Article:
What she's done for me is introduced me to international organizations or events or opportunities, which I wouldn't even know existed because they're so niche, but they're fantastic organizations or events. And, you know, because she's been a part of them for so many years. And there have been a few situations where, probably on my own merit, I would have had a little difficult time to convince those people to give me an entry or an access to them. But a word from her that I know what this person is doing and you can bank on me that the quality of work that this company will do is going to match the ethos of your organization or the event that you're hosting - this has actually opened those doors for me and in turn given me access which has helped me become a better company and deliver better products. Mentors basically help you connect with the right people, stop you from making stupid decisions and open certain doors, which otherwise be a lot harder to open.

Finding mentors or having mentors is not a one-way relationship. In some way or form you have to give back to them. How do you figure out what you are contributing to your mentor's life and do you do this actively, do you think about this or is that something that happens over the course of time?

Vikram: I don't think you can actively decide beforehand what you want to give back. I think it evolves with time. And one thing I know for a fact from the people who've helped me getting there is that, you need to be honest time after time after time to the core. What they first saw in you, I think that's the first thing you can give back to a mentor is to be honest and not change who you are and what you want to do. When you are at point one, and when you reach a point 10, I think that once you grow should not change and that's, that's the first thing because they really appreciate that you stayed true to your core.

Second thing is that mentors especially love people where they can find something of themselves. I feel, and that's my personal belief, that they see a certain amount of themselves in you. And as long as you can help them relive some of those things or just feel that that earlier part of themselves, they feel great.

As I am growing, I am helping the mentor also grow because they are realizing what more they can also do in their individual careers. As we discuss ideas from a different perspective, a much younger perspective, as well as how what they learn can be again reapplied to me and that's a constant learning curve for them as well.

I think these three things, in my opinion are what mentors broadly appreciate when they invest time and energy with someone.

Sometimes, with a mentor, you end up stopping yourself thinking that I'm asking for too much or I'm asking for too much help. Is there's something that you do in terms of just regular updates to these people saying that, "Hey this is what I'm up to, you know, nothing, no help required right now, it was just sharing what I'm up to and what Custom Holidays is up to."

Vikram: I don't think a mentor is somebody who you touch base with once in a few months. If it's someone who you're touching base with once in a few months, this is just someone who's in your ecosystem who you could reach out for help, and you're not sure who whether they might or might not help you.

For me, a mentor is someone you're a lot more in regular touch with. How I approach it is that if I know that I want somebody as a mentor, I make the expectation a little more clear to the person as well when we're having these discussions, "I like where this is going, will you be able to mentor me on this situation, and this is what I would like to get from you." So, that expectation I personally set beforehand. I do a lot more in terms of a constant update because I think as an entrepreneur in a company if you're updating your mentor once in a few months, you're working too slow. You're not quick enough to survive in the marketplace. And for someone like me, I'm probably bouncing off three or five ideas a week with my mentor, getting shot down probably 95% of times that you got really stupid ideas. But what I'm doing is that I actually come up with random ideas. And it's just a WhatsApp you know, what do you think about this, but I think it's very important for your mentor to be accessible to you a lot more frequently than once a few months.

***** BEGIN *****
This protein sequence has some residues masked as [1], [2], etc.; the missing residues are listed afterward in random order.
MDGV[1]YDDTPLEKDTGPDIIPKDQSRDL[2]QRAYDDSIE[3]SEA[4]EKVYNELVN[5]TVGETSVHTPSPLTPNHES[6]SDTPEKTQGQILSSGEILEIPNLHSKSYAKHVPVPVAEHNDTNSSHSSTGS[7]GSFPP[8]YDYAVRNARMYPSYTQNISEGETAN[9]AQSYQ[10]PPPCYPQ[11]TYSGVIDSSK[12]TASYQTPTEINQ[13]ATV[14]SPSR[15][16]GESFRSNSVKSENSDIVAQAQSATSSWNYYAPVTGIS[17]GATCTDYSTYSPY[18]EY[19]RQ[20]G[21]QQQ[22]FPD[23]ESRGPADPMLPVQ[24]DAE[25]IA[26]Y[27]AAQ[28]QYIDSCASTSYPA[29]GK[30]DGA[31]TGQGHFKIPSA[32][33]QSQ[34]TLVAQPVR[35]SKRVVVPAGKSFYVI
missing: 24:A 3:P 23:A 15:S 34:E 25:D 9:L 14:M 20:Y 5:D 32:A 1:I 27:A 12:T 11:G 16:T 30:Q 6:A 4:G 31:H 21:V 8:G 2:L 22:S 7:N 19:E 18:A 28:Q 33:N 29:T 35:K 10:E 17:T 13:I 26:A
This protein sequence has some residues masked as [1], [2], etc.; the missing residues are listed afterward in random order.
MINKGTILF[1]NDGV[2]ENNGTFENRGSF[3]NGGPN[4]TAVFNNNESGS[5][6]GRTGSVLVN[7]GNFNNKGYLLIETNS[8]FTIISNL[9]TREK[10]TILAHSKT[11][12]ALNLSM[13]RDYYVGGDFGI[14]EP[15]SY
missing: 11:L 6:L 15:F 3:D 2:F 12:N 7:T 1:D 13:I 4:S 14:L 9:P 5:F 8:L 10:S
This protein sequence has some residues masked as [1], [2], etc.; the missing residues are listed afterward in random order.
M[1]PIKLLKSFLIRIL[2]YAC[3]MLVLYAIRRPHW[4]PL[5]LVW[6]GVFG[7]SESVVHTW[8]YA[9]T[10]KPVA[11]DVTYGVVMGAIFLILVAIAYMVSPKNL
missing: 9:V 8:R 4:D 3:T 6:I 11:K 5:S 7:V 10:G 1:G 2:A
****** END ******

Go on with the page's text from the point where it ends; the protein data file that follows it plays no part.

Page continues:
Do you think that sometimes the age of your mentor and the fact that they're from a different time when the industry was very different, holds you back from growing. The fact that maybe these crazy ideas they might work because of the age that you're in, but because they see the world slightly differently, they are shutting down your crazy ideas.

Vikram: It could happen. I wouldn't be naïve enough to say that it's never going to happen. But I think that's the beauty of the evolving relationship with when a mentor and a mentee where maybe at the initial parts, you're going to have to listen a lot more to their ideas, because you're in that phase where you're not strong enough to make too many mistakes and the mentor is probably protecting you a lot more and just making sure you're doing the right things to grow to a certain point.

And then once you're confident, I think you both need to realize that it's okay if you make mistakes. I think it's something that will evolve with time, my understanding is, is that they do at some point, bring in that weightage of a slightly different perspective which can slow you down or put a brake on an idea which you think is great, but that eventually boils down to the entrepreneur themself that you aren't answerable to the mentor, you are using the mentor to guide you and in the end, it's still your decision to go ahead with something or not.

If you feel, even after a mentor says that this is not a great idea, that I am going to do this and then knowing that I'm going to do this, you can ask them what's the best way to do it? Let's discuss that. So, then you change the entire context of the conversation that I'm not taking no for an answer. Now that I'm going ahead with this, let me use your wisdom to see how I can reduce my pitfalls and make the most of this.